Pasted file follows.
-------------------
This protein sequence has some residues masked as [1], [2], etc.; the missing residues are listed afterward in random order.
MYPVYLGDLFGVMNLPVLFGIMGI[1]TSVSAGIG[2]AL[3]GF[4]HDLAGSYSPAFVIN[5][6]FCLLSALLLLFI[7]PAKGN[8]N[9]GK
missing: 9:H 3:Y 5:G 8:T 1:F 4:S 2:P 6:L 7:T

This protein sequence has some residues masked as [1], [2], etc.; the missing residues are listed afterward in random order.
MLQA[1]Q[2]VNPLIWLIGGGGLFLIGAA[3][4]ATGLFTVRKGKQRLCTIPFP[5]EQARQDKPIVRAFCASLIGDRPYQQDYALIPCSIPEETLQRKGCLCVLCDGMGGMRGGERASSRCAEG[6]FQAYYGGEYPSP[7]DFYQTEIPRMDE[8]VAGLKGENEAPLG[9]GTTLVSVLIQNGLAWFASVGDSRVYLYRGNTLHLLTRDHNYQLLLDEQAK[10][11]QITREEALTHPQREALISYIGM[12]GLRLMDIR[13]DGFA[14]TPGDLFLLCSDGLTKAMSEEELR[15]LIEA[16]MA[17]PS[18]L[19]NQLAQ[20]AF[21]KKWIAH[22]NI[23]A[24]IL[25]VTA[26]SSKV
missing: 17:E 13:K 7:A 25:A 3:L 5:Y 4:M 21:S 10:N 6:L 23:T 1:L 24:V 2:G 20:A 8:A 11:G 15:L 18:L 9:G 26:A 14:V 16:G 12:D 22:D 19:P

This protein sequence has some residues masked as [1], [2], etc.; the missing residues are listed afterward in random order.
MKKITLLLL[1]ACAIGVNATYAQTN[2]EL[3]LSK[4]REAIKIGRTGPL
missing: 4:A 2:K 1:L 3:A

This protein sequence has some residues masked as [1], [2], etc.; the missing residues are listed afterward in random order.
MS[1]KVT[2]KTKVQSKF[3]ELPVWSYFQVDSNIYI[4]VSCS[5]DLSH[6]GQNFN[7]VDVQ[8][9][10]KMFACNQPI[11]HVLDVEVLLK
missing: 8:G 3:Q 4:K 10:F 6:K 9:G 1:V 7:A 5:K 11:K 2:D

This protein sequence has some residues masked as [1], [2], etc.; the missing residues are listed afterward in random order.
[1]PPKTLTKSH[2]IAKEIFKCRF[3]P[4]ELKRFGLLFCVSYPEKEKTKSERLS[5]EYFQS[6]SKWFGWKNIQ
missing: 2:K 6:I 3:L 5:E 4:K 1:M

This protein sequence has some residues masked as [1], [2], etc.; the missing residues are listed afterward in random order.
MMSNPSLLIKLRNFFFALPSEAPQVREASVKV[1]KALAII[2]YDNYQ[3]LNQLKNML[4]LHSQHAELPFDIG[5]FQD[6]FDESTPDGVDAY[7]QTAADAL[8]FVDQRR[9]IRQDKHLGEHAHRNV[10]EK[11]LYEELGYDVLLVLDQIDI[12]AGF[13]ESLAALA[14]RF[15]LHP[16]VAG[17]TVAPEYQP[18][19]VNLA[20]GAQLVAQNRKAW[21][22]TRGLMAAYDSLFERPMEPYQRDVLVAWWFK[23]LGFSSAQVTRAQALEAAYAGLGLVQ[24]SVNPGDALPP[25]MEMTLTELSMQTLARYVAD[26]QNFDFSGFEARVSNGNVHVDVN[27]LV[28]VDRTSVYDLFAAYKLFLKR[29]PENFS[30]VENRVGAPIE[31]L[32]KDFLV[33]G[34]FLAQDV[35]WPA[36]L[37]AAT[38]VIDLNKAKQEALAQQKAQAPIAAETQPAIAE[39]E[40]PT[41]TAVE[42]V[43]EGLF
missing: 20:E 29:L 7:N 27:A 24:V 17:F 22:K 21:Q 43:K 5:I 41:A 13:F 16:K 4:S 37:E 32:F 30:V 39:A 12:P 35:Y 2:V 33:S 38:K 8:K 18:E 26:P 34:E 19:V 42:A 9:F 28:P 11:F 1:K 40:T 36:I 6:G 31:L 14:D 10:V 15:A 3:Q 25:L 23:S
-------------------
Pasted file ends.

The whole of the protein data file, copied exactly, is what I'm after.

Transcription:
This protein sequence has some residues masked as [1], [2], etc.; the missing residues are listed afterward in random order.
MYPVYLGDLFGVMNLPVLFGIMGI[1]TSVSAGIG[2]AL[3]GF[4]HDLAGSYSPAFVIN[5][6]FCLLSALLLLFI[7]PAKGN[8]N[9]GK
missing: 9:H 3:Y 5:G 8:T 1:F 4:S 2:P 6:L 7:T

This protein sequence has some residues masked as [1], [2], etc.; the missing residues are listed afterward in random order.
MLQA[1]Q[2]VNPLIWLIGGGGLFLIGAA[3][4]ATGLFTVRKGKQRLCTIPFP[5]EQARQDKPIVRAFCASLIGDRPYQQDYALIPCSIPEETLQRKGCLCVLCDGMGGMRGGERASSRCAEG[6]FQAYYGGEYPSP[7]DFYQTEIPRMDE[8]VAGLKGENEAPLG[9]GTTLVSVLIQNGLAWFASVGDSRVYLYRGNTLHLLTRDHNYQLLLDEQAK[10][11]QITREEALTHPQREALISYIGM[12]GLRLMDIR[13]DGFA[14]TPGDLFLLCSDGLTKAMSEEELR[15]LIEA[16]MA[17]PS[18]L[19]NQLAQ[20]AF[21]KKWIAH[22]NI[23]A[24]IL[25]VTA[26]SSKV
missing: 17:E 13:K 7:A 25:A 3:L 5:Y 4:M 21:S 10:N 6:L 23:T 1:L 24:V 2:G 20:A 8:A 11:G 15:L 18:L 9:G 26:A 14:V 16:G 12:D 22:D 19:P

This protein sequence has some residues masked as [1], [2], etc.; the missing residues are listed afterward in random order.
MKKITLLLL[1]ACAIGVNATYAQTN[2]EL[3]LSK[4]REAIKIGRTGPL
missing: 4:A 2:K 1:L 3:A

This protein sequence has some residues masked as [1], [2], etc.; the missing residues are listed afterward in random order.
MS[1]KVT[2]KTKVQSKF[3]ELPVWSYFQVDSNIYI[4]VSCS[5]DLSH[6]GQNFN[7]VDVQ[8][9][10]KMFACNQPI[11]HVLDVEVLLK
missing: 8:G 3:Q 4:K 10:F 6:K 9:G 1:V 7:A 5:K 11:K 2:D

This protein sequence has some residues masked as [1], [2], etc.; the missing residues are listed afterward in random order.
[1]PPKTLTKSH[2]IAKEIFKCRF[3]P[4]ELKRFGLLFCVSYPEKEKTKSERLS[5]EYFQS[6]SKWFGWKNIQ
missing: 2:K 6:I 3:L 5:E 4:K 1:M

This protein sequence has some residues masked as [1], [2], etc.; the missing residues are listed afterward in random order.
MMSNPSLLIKLRNFFFALPSEAPQVREASVKV[1]KALAII[2]YDNYQ[3]LNQLKNML[4]LHSQHAELPFDIG[5]FQD[6]FDESTPDGVDAY[7]QTAADAL[8]FVDQRR[9]IRQDKHLGEHAHRNV[10]EK[11]LYEELGYDVLLVLDQIDI[12]AGF[13]ESLAALA[14]RF[15]LHP[16]VAG[17]TVAPEYQP[18][19]VNLA[20]GAQLVAQNRKAW[21][22]TRGLMAAYDSLFERPMEPYQRDVLVAWWFK[23]LGFSSAQVTRAQALEAAYAGLGLVQ[24]SVNPGDALPP[25]MEMTLTELSMQTLARYVAD[26]QNFDFSGFEARVSNGNVHVDVN[27]LV[28]VDRTSVYDLFAAYKLFLKR[29]PENFS[30]VENRVGAPIE[31]L[32]KDFLV[33]G[34]FLAQDV[35]WPA[36]L[37]AAT[38]VIDLNKAKQEALAQQKAQAPIAAETQPAIAE[39]E[40]PT[41]TAVE[42]V[43]EGLF
missing: 20:E 29:L 7:N 27:A 24:V 17:F 22:K 21:Q 43:K 5:I 41:A 13:F 16:K 4:S 37:E 32:F 30:V 39:A 12:P 35:Y 2:V 33:S 38:K 8:K 18:E 26:P 34:E 19:V 42:A 9:F 28:P 11:F 1:K 40:T 36:I 6:G 31:L 14:D 10:V 15:A 3:Q 25:L 23:S